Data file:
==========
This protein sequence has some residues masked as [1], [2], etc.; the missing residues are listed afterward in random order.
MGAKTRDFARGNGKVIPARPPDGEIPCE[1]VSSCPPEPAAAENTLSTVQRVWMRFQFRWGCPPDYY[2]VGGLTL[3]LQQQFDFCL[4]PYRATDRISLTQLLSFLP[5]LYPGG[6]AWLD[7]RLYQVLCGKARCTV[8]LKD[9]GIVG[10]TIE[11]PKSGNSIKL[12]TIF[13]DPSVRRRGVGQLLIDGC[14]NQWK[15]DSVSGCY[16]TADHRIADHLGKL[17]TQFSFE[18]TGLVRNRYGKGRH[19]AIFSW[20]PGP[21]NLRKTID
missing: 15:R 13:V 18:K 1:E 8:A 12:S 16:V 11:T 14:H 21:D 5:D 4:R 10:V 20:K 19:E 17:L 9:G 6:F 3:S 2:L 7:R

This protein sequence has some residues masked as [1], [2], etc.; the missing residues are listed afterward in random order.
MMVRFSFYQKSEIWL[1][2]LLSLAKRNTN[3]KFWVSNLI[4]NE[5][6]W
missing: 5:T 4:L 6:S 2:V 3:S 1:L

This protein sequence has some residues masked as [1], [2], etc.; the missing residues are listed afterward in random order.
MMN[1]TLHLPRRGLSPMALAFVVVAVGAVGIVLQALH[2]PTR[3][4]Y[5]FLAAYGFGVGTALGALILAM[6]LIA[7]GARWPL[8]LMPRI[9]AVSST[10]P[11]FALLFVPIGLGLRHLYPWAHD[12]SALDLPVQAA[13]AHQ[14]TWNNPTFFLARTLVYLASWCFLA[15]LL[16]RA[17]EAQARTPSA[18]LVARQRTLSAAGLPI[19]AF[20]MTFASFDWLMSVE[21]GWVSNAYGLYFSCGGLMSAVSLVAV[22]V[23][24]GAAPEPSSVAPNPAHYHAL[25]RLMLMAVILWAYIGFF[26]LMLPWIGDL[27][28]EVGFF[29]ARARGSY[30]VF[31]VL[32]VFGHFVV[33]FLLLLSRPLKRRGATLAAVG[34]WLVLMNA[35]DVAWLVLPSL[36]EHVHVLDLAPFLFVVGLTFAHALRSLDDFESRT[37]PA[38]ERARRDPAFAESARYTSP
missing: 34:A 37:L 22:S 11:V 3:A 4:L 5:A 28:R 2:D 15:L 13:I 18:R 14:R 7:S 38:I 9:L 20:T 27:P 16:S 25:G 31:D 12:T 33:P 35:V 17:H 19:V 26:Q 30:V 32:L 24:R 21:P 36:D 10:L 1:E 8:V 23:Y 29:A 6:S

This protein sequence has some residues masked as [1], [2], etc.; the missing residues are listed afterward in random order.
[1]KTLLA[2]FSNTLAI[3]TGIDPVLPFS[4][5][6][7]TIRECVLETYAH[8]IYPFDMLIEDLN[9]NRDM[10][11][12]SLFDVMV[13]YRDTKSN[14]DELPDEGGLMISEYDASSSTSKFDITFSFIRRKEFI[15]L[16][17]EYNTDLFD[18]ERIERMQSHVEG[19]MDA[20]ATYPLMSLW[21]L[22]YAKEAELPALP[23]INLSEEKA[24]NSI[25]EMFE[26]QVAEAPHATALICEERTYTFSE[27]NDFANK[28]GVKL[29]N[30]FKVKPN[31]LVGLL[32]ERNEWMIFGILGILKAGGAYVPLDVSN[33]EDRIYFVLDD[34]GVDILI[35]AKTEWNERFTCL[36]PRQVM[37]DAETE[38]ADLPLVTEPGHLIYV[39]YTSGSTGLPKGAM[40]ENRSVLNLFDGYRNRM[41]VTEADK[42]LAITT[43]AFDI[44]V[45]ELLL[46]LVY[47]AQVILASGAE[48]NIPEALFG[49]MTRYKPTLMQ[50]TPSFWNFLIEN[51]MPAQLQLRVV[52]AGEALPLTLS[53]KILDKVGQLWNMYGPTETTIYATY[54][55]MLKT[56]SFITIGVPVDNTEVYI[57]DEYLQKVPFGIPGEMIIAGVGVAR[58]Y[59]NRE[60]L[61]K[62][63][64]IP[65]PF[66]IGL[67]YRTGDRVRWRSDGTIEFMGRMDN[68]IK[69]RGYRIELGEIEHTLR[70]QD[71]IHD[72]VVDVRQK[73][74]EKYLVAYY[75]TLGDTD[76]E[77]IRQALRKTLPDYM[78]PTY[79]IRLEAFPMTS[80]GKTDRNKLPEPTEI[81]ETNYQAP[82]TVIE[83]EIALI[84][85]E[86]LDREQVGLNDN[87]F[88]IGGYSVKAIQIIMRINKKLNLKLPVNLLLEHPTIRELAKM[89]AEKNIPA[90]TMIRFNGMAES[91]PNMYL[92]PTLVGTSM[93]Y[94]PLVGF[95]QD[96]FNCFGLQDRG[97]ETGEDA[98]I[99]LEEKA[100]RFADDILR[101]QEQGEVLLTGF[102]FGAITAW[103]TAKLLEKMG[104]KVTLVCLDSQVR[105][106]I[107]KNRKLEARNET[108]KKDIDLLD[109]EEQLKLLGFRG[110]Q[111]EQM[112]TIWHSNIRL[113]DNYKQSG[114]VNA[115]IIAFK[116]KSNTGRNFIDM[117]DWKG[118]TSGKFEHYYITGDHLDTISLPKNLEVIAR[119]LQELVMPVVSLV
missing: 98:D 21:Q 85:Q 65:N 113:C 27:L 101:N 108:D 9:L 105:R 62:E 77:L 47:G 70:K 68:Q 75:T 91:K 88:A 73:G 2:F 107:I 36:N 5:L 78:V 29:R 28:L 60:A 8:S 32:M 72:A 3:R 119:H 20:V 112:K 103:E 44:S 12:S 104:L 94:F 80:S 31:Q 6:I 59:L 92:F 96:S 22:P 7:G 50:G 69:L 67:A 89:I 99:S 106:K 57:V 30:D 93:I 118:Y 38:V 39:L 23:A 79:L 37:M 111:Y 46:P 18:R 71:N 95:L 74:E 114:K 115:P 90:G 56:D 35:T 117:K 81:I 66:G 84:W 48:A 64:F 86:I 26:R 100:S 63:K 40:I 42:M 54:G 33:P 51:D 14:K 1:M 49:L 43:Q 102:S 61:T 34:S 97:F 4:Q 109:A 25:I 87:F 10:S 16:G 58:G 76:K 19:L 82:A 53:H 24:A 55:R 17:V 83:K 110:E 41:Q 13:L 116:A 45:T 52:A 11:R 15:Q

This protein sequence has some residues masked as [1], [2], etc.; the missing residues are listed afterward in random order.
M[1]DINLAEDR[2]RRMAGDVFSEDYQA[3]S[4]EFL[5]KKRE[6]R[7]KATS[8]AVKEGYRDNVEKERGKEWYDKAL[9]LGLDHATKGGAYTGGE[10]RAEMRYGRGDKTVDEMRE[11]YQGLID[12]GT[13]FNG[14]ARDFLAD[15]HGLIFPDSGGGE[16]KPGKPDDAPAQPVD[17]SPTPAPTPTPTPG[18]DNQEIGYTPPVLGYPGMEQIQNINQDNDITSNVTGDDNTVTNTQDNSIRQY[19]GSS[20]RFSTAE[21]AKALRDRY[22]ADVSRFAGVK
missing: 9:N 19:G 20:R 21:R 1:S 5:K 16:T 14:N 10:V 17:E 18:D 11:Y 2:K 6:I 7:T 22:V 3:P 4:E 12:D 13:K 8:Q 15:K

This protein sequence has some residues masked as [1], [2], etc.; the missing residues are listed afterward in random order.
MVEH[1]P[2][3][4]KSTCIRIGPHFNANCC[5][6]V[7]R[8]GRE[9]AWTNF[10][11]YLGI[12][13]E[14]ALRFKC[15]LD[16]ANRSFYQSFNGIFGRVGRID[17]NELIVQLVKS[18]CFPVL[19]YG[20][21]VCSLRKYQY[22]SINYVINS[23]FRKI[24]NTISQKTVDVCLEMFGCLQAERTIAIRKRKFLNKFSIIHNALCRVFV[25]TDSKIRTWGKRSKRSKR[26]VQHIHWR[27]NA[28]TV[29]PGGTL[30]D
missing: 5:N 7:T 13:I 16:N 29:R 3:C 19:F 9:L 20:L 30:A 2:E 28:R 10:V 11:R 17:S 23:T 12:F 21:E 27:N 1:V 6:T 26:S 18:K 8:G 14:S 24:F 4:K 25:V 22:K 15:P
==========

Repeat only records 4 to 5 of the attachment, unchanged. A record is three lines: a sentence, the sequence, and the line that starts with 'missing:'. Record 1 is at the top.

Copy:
This protein sequence has some residues masked as [1], [2], etc.; the missing residues are listed afterward in random order.
[1]KTLLA[2]FSNTLAI[3]TGIDPVLPFS[4][5][6][7]TIRECVLETYAH[8]IYPFDMLIEDLN[9]NRDM[10][11][12]SLFDVMV[13]YRDTKSN[14]DELPDEGGLMISEYDASSSTSKFDITFSFIRRKEFI[15]L[16][17]EYNTDLFD[18]ERIERMQSHVEG[19]MDA[20]ATYPLMSLW[21]L[22]YAKEAELPALP[23]INLSEEKA[24]NSI[25]EMFE[26]QVAEAPHATALICEERTYTFSE[27]NDFANK[28]GVKL[29]N[30]FKVKPN[31]LVGLL[32]ERNEWMIFGILGILKAGGAYVPLDVSN[33]EDRIYFVLDD[34]GVDILI[35]AKTEWNERFTCL[36]PRQVM[37]DAETE[38]ADLPLVTEPGHLIYV[39]YTSGSTGLPKGAM[40]ENRSVLNLFDGYRNRM[41]VTEADK[42]LAITT[43]AFDI[44]V[45]ELLL[46]LVY[47]AQVILASGAE[48]NIPEALFG[49]MTRYKPTLMQ[50]TPSFWNFLIEN[51]MPAQLQLRVV[52]AGEALPLTLS[53]KILDKVGQLWNMYGPTETTIYATY[54][55]MLKT[56]SFITIGVPVDNTEVYI[57]DEYLQKVPFGIPGEMIIAGVGVAR[58]Y[59]NRE[60]L[61]K[62][63][64]IP[65]PF[66]IGL[67]YRTGDRVRWRSDGTIEFMGRMDN[68]IK[69]RGYRIELGEIEHTLR[70]QD[71]IHD[72]VVDVRQK[73][74]EKYLVAYY[75]TLGDTD[76]E[77]IRQALRKTLPDYM[78]PTY[79]IRLEAFPMTS[80]GKTDRNKLPEPTEI[81]ETNYQAP[82]TVIE[83]EIALI[84][85]E[86]LDREQVGLNDN[87]F[88]IGGYSVKAIQIIMRINKKLNLKLPVNLLLEHPTIRELAKM[89]AEKNIPA[90]TMIRFNGMAES[91]PNMYL[92]PTLVGTSM[93]Y[94]PLVGF[95]QD[96]FNCFGLQDRG[97]ETGEDA[98]I[99]LEEKA[100]RFADDILR[101]QEQGEVLLTGF[102]FGAITAW[103]TAKLLEKMG[104]KVTLVCLDSQVR[105][106]I[107]KNRKLEARNET[108]KKDIDLLD[109]EEQLKLLGFRG[110]Q[111]EQM[112]TIWHSNIRL[113]DNYKQSG[114]VNA[115]IIAFK[116]KSNTGRNFIDM[117]DWKG[118]TSGKFEHYYITGDHLDTISLPKNLEVIAR[119]LQELVMPVVSLV
missing: 98:D 21:Q 85:Q 65:N 113:C 27:L 101:N 108:D 9:L 105:R 62:E 77:L 47:G 70:K 68:Q 75:T 91:K 88:A 73:G 2:F 107:I 36:N 5:L 78:V 29:R 28:L 60:A 8:S 32:M 72:A 3:R 119:H 20:V 112:K 103:E 44:S 12:S 104:L 94:F 80:S 31:Q 6:I 59:L 92:F 96:S 22:P 7:G 50:G 69:L 67:A 89:I 99:S 106:K 57:V 30:D 93:I 118:Y 38:V 39:L 23:A 79:L 37:M 111:Y 46:P 18:R 71:N 95:L 74:E 114:K 115:P 90:G 56:D 35:T 117:K 81:I 66:G 84:W 48:A 64:F 86:I 26:R 100:S 63:K 40:I 42:M 54:G 33:P 51:D 14:K 1:M 49:L 43:Q 102:S 61:T 34:S 97:F 4:Q 109:A 25:I 87:F 10:S 16:G 58:G 76:K 19:L 82:A 53:H 24:A 55:R 17:V 83:K 110:E 41:Q 13:L 116:A 45:T 52:A 11:R 15:Q

This protein sequence has some residues masked as [1], [2], etc.; the missing residues are listed afterward in random order.
M[1]DINLAEDR[2]RRMAGDVFSEDYQA[3]S[4]EFL[5]KKRE[6]R[7]KATS[8]AVKEGYRDNVEKERGKEWYDKAL[9]LGLDHATKGGAYTGGE[10]RAEMRYGRGDKTVDEMRE[11]YQGLID[12]GT[13]FNG[14]ARDFLAD[15]HGLIFPDSGGGE[16]KPGKPDDAPAQPVD[17]SPTPAPTPTPTPG[18]DNQEIGYTPPVLGYPGMEQIQNINQDNDITSNVTGDDNTVTNTQDNSIRQY[19]GSS[20]RFSTAE[21]AKALRDRY[22]ADVSRFAGVK
missing: 9:N 19:G 20:R 21:R 1:S 5:K 16:T 14:N 10:V 17:E 18:D 11:Y 2:K 6:I 7:T 22:V 3:P 4:E 12:D 13:K 8:Q 15:K